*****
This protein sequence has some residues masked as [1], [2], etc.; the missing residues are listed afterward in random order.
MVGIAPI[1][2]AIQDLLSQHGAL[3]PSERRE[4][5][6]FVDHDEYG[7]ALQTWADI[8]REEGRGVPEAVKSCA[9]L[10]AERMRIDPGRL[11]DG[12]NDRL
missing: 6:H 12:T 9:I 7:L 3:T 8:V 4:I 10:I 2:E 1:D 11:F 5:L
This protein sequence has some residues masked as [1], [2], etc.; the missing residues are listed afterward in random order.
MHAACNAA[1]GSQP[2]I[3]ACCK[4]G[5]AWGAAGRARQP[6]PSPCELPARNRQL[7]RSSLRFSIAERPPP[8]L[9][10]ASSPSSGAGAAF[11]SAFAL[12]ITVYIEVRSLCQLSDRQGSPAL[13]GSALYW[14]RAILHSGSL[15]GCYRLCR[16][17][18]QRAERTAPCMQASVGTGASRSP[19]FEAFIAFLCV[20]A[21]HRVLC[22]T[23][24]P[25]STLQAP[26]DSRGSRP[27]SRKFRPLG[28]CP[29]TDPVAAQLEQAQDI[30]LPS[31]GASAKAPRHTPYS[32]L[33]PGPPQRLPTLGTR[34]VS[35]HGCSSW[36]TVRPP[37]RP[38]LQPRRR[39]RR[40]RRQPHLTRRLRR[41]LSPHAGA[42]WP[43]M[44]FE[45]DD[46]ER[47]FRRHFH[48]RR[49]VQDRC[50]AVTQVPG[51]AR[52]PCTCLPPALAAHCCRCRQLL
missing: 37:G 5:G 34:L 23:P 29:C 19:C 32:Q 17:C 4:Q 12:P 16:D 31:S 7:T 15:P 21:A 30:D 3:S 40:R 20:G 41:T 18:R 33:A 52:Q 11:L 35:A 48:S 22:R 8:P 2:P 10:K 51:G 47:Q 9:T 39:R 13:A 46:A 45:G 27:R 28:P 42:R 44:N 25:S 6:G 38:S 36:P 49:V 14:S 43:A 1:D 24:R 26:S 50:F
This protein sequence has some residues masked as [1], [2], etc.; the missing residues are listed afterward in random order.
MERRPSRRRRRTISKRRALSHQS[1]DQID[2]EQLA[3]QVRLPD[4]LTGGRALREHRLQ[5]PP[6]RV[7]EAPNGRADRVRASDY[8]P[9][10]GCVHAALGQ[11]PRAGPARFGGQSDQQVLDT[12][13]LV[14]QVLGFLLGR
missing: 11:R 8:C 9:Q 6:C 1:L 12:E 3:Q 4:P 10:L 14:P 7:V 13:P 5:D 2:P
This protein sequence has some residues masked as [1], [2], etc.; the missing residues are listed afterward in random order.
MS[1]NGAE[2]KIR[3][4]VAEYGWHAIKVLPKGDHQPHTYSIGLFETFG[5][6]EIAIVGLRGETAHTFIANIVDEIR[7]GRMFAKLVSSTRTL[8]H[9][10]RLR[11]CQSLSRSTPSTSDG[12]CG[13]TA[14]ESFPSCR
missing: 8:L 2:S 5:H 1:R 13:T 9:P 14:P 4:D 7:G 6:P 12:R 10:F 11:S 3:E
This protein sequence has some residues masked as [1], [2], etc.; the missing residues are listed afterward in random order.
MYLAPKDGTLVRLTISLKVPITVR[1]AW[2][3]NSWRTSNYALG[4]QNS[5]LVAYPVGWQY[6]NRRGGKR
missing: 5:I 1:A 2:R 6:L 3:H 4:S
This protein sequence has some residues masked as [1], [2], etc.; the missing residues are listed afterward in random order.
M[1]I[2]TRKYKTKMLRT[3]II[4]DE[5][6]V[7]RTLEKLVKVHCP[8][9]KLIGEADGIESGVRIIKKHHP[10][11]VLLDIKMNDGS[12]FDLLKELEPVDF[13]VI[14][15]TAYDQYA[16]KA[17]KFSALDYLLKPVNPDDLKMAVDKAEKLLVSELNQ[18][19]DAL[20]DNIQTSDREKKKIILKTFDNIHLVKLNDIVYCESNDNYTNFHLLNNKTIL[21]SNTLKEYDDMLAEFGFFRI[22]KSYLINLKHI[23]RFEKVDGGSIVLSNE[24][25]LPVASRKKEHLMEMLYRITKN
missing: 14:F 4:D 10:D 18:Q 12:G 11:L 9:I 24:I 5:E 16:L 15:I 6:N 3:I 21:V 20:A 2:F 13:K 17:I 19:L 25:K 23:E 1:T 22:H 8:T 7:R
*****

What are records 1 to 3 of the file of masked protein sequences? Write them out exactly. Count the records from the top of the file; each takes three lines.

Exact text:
This protein sequence has some residues masked as [1], [2], etc.; the missing residues are listed afterward in random order.
MVGIAPI[1][2]AIQDLLSQHGAL[3]PSERRE[4][5][6]FVDHDEYG[7]ALQTWADI[8]REEGRGVPEAVKSCA[9]L[10]AERMRIDPGRL[11]DG[12]NDRL
missing: 6:H 12:T 9:I 7:L 3:T 8:V 4:I 10:I 2:E 1:D 11:F 5:L
This protein sequence has some residues masked as [1], [2], etc.; the missing residues are listed afterward in random order.
MHAACNAA[1]GSQP[2]I[3]ACCK[4]G[5]AWGAAGRARQP[6]PSPCELPARNRQL[7]RSSLRFSIAERPPP[8]L[9][10]ASSPSSGAGAAF[11]SAFAL[12]ITVYIEVRSLCQLSDRQGSPAL[13]GSALYW[14]RAILHSGSL[15]GCYRLCR[16][17][18]QRAERTAPCMQASVGTGASRSP[19]FEAFIAFLCV[20]A[21]HRVLC[22]T[23][24]P[25]STLQAP[26]DSRGSRP[27]SRKFRPLG[28]CP[29]TDPVAAQLEQAQDI[30]LPS[31]GASAKAPRHTPYS[32]L[33]PGPPQRLPTLGTR[34]VS[35]HGCSSW[36]TVRPP[37]RP[38]LQPRRR[39]RR[40]RRQPHLTRRLRR[41]LSPHAGA[42]WP[43]M[44]FE[45]DD[46]ER[47]FRRHFH[48]RR[49]VQDRC[50]AVTQVPG[51]AR[52]PCTCLPPALAAHCCRCRQLL
missing: 37:G 5:G 34:L 23:P 29:C 19:C 32:Q 17:C 4:Q 12:P 16:D 31:S 7:T 15:P 21:A 30:D 3:S 40:R 20:G 41:T 18:R 33:A 52:Q 11:L 35:A 48:S 22:R 8:P 2:P 10:K 51:G 47:Q 9:T 39:R 13:A 46:A 45:G 27:R 28:P 42:R 44:N 25:S 6:G 38:S 36:P 49:V 14:S 43:A 1:D 24:R 26:S 50:F
This protein sequence has some residues masked as [1], [2], etc.; the missing residues are listed afterward in random order.
MERRPSRRRRRTISKRRALSHQS[1]DQID[2]EQLA[3]QVRLPD[4]LTGGRALREHRLQ[5]PP[6]RV[7]EAPNGRADRVRASDY[8]P[9][10]GCVHAALGQ[11]PRAGPARFGGQSDQQVLDT[12][13]LV[14]QVLGFLLGR
missing: 11:R 8:C 9:Q 6:C 1:L 12:E 3:Q 4:P 10:L 14:P 7:V 13:P 5:D 2:P